The Interview with the Port of Portland CISO Theresa Masse

Dan Lohrmann: Tell us about your scope of responsibilities as CISO at the Port of Portland.

Theresa Masse: I am responsible for information security (strategic planning, consulting, information security awareness, policies, incident response, security architecture planning, assessments/audits, remediation tracking, and compliance) plus software license and copyright compliance. 

Dan: What’s hot right now regarding your role? Where are you spending your time to protect your diverse local government resources?

Theresa: The focus is twofold – Payment Card Industry (PCI) compliance is a priority with our annual audit on the horizon. We also just completed an info security assessment conducted by a third-party consultant that will help focus our efforts on key priority areas for our strategic planning.

Dan: You have been known as a leader in the area of cybersecurity at the state level in Oregon. How has the transition been to local government? Can you tell us about similarities and differences?  

Theresa: It has been an interesting transition. As CISO for the state of Oregon, I had enterprise responsibility for information security that entailed working and collaborating with numerous agencies in diverse lines of business along with the challenge of keeping the ever-changing Legislature and Senate reps updated on the importance of supporting and funding information security initiatives. I also worked closely with national organizations, such as MS-ISAC, and, of course, the Department of Homeland Security. At the Port of Portland, the scope is much smaller and more focused, there isn’t the same level of politics, and the mission is clear (much like a single state agency). However, the challenges from an information security perspective are still there. I also have maintained close connections with MS-ISAC and my state CISO colleagues, and continue to be the Oregon rep on the national level for the State, Local, Tribal and Territorial Government Coordinating Council (SLTTGCC).

Dan: Do you have enough talent in the cybersecurity area? How are you attracting and keeping cybertalent?

Theresa: This is an ongoing challenge as the demand is increasing and the pool of talent isn’t growing. I’m fortunate to be on the advisory committee for a local community college that has a cybersecurity program, so I have the opportunity for input at the local level. In the public sector, we have additional challenges, the hiring process is often more prolonged and we can’t offer the same level of compensation and all the great perks such as stock options and profit sharing.  Public employees are under much more public scrutiny. Also, in smaller organizations, the opportunity for advancement is more limited. However, at the port, we have extremely talented staff, projects are interesting and challenging, and we have a great working environment. Overall, the turnover is fairly low, so we are fortunate.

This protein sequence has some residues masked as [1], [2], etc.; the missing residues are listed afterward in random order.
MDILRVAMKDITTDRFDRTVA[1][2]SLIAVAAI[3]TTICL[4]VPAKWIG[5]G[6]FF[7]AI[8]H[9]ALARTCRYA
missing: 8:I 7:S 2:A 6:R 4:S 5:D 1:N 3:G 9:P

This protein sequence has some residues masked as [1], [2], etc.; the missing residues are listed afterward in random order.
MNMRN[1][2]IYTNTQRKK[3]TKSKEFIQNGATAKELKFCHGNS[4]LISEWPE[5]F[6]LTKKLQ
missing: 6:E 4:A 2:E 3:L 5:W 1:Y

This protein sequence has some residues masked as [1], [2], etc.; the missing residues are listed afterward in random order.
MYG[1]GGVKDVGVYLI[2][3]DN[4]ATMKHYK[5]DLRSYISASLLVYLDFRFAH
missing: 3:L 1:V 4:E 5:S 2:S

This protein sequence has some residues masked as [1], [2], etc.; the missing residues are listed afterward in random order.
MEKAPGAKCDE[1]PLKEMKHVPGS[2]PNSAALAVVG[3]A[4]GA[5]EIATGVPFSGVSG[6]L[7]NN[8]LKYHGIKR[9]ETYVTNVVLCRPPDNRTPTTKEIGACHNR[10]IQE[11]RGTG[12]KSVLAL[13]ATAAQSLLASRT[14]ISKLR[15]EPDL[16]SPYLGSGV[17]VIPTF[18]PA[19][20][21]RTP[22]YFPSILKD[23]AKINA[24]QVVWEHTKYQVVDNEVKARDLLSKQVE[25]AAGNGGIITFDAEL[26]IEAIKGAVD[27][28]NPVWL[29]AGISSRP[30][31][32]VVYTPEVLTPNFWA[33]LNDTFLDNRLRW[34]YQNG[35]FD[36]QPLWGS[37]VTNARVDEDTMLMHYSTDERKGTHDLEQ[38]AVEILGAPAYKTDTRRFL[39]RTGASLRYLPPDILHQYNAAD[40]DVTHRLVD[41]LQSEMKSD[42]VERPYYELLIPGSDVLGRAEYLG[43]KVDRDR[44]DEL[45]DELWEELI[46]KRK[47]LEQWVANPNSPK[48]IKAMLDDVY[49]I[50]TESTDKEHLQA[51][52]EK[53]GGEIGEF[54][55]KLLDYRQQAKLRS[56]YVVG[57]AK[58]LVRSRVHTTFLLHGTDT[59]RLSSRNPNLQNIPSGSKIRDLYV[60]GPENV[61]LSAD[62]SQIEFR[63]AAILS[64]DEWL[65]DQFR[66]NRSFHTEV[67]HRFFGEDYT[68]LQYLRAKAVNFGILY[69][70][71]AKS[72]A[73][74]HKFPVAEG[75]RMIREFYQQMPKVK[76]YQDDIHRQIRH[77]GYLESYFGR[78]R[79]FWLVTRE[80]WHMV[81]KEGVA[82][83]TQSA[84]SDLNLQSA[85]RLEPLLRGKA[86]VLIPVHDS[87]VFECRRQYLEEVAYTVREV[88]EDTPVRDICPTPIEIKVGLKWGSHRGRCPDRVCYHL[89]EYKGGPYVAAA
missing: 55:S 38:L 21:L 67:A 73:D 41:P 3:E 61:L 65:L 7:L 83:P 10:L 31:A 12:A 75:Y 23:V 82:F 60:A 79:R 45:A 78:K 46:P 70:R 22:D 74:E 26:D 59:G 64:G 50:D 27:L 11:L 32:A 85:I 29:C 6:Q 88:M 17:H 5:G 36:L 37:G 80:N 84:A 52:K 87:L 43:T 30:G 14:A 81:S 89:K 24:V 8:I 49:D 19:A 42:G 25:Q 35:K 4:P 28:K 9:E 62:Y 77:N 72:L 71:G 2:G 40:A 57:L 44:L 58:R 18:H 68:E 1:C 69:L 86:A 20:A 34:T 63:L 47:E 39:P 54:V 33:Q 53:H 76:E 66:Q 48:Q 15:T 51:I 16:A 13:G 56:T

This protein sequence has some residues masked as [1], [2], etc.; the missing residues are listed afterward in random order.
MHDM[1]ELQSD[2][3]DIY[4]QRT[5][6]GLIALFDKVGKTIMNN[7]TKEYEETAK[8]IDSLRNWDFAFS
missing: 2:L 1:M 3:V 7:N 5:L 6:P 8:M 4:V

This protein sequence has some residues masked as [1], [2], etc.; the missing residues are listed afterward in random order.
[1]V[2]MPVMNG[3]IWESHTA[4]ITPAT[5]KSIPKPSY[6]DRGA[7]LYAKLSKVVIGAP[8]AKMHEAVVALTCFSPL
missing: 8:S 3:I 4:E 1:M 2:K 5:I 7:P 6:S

Dan: Is there anything else you’d like to share about your cybersecurity program? 

Theresa: I’ve been impressed with the level of interest in information security at the port and the commitment to "do the right thing." Certainly the ongoing media stories about breaches are a great catalyst. Although our port (airport and marine) is not the largest on the West Coast, we are growing and certainly are critical infrastructure (as we have the only major airport/marine in Oregon.)  Although there is always plenty to do, I think we are making good progress and I value the collaborative approach and incredibly talented folks I have the privilege to work with every day.

Dan: My thanks go out to Mark and Theresa for participating in this interview series. I find it fascinating and also informative to understand the viewpoints from a diverse group of organizations and leaders, and the Port of Portland offers essential services that also bring a different perspective to this discussion.

This interview series will continue in April 2015 with another mix of interviews with state and local government technology and cybersecurity leaders from across the U.S.A. 

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Dan Lohrmann Chief Security Officer & Chief Strategist at Security Mentor Inc.

Daniel J. Lohrmann is an internationally recognized cybersecurity leader, technologist, keynote speaker and author.

During his distinguished career, he has served global organizations in the public and private sectors in a variety of executive leadership capacities, receiving numerous national awards including: CSO of the Year, Public Official of the Year and Computerworld Premier 100 IT Leader.
Lohrmann led Michigan government’s cybersecurity and technology infrastructure teams from May 2002 to August 2014, including enterprisewide Chief Security Officer (CSO), Chief Technology Officer (CTO) and Chief Information Security Officer (CISO) roles in Michigan.

He currently serves as the Chief Security Officer (CSO) and Chief Strategist for Security Mentor Inc. He is leading the development and implementation of Security Mentor’s industry-leading cyber training, consulting and workshops for end users, managers and executives in the public and private sectors. He has advised senior leaders at the White House, National Governors Association (NGA), National Association of State CIOs (NASCIO), U.S. Department of Homeland Security (DHS), federal, state and local government agencies, Fortune 500 companies, small businesses and nonprofit institutions.

He has more than 30 years of experience in the computer industry, beginning his career with the National Security Agency. He worked for three years in England as a senior network engineer for Lockheed Martin (formerly Loral Aerospace) and for four years as a technical director for ManTech International in a US/UK military facility.

Lohrmann is the author of two books: Virtual Integrity: Faithfully Navigating the Brave New Web and BYOD for You: The Guide to Bring Your Own Device to Work. He has been a keynote speaker at global security and technology conferences from South Africa to Dubai and from Washington, D.C., to Moscow.

He holds a master's degree in computer science (CS) from Johns Hopkins University in Baltimore, and a bachelor's degree in CS from Valparaiso University in Indiana.

Follow Lohrmann on Twitter at: @govcso